14. The 2014 escalation, together with previous large-scale escalations in 2008/09 and 2012 and sporadic violent escalations in between, form part of a recurrent pattern of serious violations of international humanitarian law and international human rights law by all parties. Each escalation involved significant loss of life; in each case, civilians have paid a heavy price in terms of fatalities, injuries and suffering.

15. After the 2008/09 escalation, the report of the United Nations Fact-Finding Mission on the Gaza Conflict (the Goldstone Report) concluded that Israel, the responsible Palestinian authorities and Palestinian armed groups had committed violations of international human rights law and international humanitarian law, some amounting to “war crimes” and “crimes against humanity” (A/HRC/12/48, paras. 311-1772). Similarly, in relation to the Israeli military operation in November 2012, OHCHR documented violations of international law committed by both the Israel Defence Forces and Palestinian armed groups (A/HRC/22/35/Add.1). Numerous allegations of violations of international human rights law and international humanitarian law were documented by OHCHR during the 2014 hostilities. Those findings are presented in an addendum to the High Commissioner's annual report on the Occupied Palestinian Territory (A/HRC/28/80/Add.1). As noted in the addendum, those alleged violations can only be distinguished from the alleged violations documented in relation to the previous escalations in Gaza by their elevated number and devastating impact. It will fall to the independent commission of inquiry established under Human Rights Council resolution S-21/1 to investigate those allegations in full.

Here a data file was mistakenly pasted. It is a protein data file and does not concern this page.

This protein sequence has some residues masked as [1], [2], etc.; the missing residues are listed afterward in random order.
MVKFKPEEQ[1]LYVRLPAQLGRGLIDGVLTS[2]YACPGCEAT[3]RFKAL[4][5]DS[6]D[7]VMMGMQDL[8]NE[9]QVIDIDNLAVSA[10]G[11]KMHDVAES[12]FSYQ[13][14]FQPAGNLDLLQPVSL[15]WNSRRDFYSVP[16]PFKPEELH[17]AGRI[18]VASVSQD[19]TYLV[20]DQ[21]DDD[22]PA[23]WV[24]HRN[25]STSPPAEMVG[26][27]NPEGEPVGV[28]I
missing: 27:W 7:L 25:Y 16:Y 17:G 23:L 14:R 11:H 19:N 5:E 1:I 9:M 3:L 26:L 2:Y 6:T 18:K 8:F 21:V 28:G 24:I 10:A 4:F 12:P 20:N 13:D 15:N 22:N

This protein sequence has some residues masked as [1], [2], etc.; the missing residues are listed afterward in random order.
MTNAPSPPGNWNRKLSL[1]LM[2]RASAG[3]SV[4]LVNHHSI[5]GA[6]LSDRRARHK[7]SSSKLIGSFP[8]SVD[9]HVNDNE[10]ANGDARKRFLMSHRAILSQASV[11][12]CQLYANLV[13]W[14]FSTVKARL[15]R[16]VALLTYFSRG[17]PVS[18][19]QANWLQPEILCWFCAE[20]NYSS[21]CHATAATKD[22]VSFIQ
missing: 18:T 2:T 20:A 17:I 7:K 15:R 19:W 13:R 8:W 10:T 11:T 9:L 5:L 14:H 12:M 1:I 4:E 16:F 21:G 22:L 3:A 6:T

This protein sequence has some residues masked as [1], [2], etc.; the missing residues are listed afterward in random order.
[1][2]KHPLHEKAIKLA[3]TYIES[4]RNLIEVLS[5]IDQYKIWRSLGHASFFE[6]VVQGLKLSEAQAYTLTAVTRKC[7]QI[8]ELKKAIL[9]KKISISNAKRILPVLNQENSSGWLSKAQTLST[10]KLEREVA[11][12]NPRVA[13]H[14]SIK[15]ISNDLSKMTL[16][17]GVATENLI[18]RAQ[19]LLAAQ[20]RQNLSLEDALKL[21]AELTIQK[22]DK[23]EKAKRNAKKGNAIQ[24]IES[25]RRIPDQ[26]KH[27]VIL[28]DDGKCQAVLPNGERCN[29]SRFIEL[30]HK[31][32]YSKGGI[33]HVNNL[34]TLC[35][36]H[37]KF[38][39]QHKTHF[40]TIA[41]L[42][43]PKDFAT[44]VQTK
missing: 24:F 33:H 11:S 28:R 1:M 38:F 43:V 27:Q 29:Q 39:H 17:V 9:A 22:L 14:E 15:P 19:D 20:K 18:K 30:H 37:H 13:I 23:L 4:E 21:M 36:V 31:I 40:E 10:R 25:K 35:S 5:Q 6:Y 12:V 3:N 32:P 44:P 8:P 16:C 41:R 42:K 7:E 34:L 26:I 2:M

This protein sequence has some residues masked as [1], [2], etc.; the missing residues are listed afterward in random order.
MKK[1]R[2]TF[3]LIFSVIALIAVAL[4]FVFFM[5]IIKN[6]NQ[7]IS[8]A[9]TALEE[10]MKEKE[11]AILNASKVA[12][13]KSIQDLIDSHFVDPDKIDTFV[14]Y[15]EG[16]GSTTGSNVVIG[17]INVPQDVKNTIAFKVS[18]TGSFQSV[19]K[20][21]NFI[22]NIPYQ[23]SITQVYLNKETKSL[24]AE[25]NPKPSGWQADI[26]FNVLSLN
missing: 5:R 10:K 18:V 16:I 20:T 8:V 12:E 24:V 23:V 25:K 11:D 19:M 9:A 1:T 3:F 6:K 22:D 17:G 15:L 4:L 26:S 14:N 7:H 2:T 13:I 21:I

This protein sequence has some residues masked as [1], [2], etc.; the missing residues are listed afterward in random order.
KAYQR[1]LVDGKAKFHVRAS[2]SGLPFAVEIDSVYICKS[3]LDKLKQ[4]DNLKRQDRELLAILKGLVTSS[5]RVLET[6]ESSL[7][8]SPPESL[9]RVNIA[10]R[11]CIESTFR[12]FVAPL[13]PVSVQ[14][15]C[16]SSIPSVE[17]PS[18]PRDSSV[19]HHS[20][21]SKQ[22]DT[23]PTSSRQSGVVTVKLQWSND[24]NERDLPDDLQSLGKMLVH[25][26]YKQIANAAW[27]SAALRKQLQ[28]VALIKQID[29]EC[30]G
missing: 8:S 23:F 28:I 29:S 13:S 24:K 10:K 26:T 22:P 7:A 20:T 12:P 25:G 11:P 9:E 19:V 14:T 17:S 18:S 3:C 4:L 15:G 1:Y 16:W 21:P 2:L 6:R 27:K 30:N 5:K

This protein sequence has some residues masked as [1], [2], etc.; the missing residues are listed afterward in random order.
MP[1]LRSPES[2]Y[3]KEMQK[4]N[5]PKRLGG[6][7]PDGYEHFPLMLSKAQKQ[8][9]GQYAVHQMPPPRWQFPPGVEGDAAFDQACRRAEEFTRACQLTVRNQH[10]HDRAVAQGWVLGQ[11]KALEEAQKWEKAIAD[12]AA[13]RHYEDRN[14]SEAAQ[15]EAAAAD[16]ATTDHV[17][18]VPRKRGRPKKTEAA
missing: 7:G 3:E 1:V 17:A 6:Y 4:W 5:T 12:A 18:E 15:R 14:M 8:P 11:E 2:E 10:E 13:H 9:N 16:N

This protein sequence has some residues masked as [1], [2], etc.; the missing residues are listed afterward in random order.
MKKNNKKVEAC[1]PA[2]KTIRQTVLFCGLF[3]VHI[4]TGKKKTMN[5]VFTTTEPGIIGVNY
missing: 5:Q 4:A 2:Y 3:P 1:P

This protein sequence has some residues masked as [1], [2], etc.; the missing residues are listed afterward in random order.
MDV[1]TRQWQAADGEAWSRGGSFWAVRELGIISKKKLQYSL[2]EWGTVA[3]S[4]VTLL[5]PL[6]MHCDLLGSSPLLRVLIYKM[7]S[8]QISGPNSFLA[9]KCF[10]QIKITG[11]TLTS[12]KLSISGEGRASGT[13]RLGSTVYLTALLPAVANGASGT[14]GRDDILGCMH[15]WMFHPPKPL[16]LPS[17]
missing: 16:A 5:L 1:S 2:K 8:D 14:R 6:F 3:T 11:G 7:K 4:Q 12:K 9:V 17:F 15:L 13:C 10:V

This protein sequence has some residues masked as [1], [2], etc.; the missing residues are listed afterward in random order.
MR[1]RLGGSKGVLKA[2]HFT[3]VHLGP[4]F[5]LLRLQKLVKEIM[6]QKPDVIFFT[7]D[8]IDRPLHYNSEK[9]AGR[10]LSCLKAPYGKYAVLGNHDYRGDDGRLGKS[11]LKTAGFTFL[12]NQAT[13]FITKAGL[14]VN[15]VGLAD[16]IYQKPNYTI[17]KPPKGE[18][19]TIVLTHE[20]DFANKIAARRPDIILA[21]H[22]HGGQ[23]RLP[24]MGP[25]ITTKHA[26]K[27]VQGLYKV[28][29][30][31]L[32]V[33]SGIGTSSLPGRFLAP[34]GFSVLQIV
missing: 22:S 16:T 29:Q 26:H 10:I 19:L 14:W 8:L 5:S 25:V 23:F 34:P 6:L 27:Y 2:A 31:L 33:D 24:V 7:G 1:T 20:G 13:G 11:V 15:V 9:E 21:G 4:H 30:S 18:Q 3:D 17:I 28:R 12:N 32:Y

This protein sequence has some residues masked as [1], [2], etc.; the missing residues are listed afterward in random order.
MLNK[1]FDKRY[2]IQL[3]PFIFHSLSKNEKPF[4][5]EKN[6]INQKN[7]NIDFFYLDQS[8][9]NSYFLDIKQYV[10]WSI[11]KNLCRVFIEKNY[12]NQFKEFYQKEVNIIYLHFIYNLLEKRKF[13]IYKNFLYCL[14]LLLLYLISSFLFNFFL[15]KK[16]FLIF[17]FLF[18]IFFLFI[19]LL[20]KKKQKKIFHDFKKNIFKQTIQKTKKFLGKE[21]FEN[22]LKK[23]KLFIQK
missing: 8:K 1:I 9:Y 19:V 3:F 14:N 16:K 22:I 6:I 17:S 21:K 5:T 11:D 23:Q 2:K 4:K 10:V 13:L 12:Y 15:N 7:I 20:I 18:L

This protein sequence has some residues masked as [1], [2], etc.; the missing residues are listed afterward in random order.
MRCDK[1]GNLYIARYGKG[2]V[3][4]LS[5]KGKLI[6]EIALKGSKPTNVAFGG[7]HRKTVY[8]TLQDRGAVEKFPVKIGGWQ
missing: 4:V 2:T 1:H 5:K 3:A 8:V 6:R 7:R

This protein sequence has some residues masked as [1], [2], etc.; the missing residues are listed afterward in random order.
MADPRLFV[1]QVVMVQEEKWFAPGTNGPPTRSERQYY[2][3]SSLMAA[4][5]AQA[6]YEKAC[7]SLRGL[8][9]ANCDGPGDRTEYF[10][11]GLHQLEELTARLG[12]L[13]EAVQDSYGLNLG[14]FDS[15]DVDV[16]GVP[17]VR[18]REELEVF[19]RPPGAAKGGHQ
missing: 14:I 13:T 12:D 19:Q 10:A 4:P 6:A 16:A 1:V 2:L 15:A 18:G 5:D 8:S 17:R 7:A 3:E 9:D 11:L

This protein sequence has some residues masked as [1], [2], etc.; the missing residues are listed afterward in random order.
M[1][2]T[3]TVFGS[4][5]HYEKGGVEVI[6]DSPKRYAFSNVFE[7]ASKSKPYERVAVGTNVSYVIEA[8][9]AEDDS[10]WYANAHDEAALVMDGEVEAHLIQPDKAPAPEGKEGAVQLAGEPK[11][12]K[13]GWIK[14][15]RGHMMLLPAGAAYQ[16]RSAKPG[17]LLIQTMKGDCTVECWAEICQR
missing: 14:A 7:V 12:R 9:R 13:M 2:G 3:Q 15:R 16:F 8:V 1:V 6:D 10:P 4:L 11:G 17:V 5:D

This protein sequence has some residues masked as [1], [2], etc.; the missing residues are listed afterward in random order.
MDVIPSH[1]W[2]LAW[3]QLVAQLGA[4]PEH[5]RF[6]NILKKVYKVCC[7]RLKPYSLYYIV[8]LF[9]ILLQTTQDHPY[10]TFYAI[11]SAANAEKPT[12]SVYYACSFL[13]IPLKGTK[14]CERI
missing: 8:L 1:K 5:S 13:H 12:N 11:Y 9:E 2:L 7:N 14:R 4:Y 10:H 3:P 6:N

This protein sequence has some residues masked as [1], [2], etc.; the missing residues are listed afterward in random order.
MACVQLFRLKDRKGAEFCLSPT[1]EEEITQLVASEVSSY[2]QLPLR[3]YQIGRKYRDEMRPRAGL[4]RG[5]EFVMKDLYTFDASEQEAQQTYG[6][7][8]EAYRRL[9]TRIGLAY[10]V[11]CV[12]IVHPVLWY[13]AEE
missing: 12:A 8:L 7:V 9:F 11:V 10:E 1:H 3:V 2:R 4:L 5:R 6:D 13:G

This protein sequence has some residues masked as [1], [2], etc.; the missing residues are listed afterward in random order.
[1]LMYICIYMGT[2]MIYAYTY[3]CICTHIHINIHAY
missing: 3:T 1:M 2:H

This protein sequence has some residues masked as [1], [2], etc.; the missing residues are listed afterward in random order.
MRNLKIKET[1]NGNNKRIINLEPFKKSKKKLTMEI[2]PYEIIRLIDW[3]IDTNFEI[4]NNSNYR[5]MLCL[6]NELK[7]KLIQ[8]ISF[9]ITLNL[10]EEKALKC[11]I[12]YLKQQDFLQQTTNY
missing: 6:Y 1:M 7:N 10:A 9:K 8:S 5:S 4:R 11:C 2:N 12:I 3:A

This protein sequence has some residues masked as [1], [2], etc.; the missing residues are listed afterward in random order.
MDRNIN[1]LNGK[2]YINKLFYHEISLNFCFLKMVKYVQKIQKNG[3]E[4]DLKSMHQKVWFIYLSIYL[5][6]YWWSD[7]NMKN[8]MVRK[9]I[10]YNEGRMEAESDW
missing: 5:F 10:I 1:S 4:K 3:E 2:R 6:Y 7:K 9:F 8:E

16. The alleged violations, documented by OHCHR in 2014, mirror those documented and investigated in 2008/09 and 2012, thereby underscoring the recurrent nature of the violations in Gaza and the failure of efforts to prevent their repetition. They included serious concerns about targeting decisions taken by Palestinian armed groups; indiscriminate attacks; respect for distinction and proportionality; locating military objects in civilian buildings; launching rockets from densely populated areas; and execution of suspected collaborators.17 The United Nations Relief and Works Agency for Palestine Refugees in the Near East (UNRWA) also confirmed that weapons had been placed in vacant UNRWA schools during the 2014 escalation, in breach of the inviolability of United Nations premises.18 In relation to Israel, there are serious concerns with regard to the alleged failure of the Israel Defence Forces to respect the legal principles of distinction, proportionality and precaution in attack. Those concerns arise in the context of targeting decisions; the taking of all necessary precautions; the proportionality of the attacks; respect for the distinction between civilians and civilian objects and military objectives, especially during the ground operation; attacks on and close to schools, including those used as shelters for the displaced; attacks on hospitals, ambulances and ambulance staff; and the alleged arrest and transfer of Palestinians from Gaza to Israel during the ground operation.19